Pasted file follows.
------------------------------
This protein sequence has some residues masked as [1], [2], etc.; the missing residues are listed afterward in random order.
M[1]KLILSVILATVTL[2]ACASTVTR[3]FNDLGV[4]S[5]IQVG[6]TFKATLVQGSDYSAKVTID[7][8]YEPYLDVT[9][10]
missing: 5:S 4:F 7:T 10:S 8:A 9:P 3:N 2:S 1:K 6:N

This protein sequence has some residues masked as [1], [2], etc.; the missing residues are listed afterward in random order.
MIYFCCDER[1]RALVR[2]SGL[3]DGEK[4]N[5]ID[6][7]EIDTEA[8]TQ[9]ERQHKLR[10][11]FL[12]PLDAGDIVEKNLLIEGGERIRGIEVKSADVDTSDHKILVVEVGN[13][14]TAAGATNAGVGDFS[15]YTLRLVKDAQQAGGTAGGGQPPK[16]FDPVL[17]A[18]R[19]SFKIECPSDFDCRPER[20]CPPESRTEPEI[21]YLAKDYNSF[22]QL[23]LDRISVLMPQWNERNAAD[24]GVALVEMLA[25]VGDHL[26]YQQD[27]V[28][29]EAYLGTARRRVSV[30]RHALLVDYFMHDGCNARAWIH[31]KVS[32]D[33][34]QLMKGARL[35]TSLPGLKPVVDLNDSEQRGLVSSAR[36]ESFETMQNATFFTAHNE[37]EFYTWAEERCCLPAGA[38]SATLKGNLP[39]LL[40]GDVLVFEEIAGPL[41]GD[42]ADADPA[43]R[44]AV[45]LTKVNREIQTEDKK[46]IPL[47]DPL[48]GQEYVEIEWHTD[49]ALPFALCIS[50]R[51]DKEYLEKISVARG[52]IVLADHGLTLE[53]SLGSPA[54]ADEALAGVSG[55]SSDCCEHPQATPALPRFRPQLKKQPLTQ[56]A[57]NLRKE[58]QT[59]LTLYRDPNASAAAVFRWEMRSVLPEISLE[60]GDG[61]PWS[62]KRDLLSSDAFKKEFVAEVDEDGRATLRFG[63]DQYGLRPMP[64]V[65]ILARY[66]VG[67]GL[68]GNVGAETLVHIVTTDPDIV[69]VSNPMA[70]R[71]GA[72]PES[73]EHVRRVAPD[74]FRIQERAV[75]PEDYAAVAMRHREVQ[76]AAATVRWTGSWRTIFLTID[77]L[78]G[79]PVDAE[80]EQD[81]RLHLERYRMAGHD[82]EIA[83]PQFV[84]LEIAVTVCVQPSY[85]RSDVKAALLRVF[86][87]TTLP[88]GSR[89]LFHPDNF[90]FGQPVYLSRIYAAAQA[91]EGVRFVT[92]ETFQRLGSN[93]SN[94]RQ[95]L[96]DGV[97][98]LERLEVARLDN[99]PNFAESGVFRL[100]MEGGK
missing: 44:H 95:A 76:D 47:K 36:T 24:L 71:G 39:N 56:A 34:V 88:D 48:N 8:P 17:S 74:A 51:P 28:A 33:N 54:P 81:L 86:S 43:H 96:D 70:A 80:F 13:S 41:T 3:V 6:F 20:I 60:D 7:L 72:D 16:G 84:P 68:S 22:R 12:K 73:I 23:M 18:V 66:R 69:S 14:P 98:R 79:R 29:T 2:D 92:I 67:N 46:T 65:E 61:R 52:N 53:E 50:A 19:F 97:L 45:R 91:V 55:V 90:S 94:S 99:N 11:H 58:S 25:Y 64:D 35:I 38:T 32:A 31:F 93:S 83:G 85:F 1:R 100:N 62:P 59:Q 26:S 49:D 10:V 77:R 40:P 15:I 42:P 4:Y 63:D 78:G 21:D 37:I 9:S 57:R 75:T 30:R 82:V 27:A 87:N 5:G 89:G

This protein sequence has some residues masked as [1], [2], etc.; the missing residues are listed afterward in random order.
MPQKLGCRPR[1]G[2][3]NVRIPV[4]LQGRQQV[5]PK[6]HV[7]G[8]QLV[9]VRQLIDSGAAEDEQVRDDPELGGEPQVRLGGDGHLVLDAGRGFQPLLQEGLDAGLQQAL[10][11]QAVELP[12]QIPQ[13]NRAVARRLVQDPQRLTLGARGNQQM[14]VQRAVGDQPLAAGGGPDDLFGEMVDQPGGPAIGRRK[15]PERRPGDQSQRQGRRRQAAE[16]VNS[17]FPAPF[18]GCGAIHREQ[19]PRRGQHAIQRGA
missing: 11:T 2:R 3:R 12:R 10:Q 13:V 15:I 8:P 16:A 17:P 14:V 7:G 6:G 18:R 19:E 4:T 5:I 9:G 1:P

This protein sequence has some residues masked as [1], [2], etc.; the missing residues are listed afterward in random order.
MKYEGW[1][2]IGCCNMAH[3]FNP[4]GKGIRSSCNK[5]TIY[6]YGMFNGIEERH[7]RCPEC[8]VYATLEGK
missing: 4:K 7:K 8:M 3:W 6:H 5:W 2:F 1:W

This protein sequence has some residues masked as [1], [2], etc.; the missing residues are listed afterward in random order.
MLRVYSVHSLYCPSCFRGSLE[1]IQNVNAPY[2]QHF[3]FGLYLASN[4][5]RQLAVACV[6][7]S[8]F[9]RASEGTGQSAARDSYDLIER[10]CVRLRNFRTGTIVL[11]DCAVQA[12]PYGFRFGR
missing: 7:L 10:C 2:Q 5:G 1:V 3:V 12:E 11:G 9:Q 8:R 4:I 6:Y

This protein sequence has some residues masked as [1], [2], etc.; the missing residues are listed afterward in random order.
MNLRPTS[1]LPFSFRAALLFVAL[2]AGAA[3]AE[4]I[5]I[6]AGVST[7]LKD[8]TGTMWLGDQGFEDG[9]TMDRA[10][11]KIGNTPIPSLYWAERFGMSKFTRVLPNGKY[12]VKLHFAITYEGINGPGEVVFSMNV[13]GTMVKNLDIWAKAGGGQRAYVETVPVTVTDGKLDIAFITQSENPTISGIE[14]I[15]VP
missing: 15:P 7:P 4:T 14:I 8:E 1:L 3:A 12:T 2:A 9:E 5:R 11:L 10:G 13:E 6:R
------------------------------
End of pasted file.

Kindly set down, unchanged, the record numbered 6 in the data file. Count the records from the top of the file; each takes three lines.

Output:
This protein sequence has some residues masked as [1], [2], etc.; the missing residues are listed afterward in random order.
MNLRPTS[1]LPFSFRAALLFVAL[2]AGAA[3]AE[4]I[5]I[6]AGVST[7]LKD[8]TGTMWLGDQGFEDG[9]TMDRA[10][11]KIGNTPIPSLYWAERFGMSKFTRVLPNGKY[12]VKLHFAITYEGINGPGEVVFSMNV[13]GTMVKNLDIWAKAGGGQRAYVETVPVTVTDGKLDIAFITQSENPTISGIE[14]I[15]VP
missing: 15:P 7:P 4:T 14:I 8:E 1:L 3:A 12:T 2:A 9:E 5:R 11:L 10:G 13:E 6:R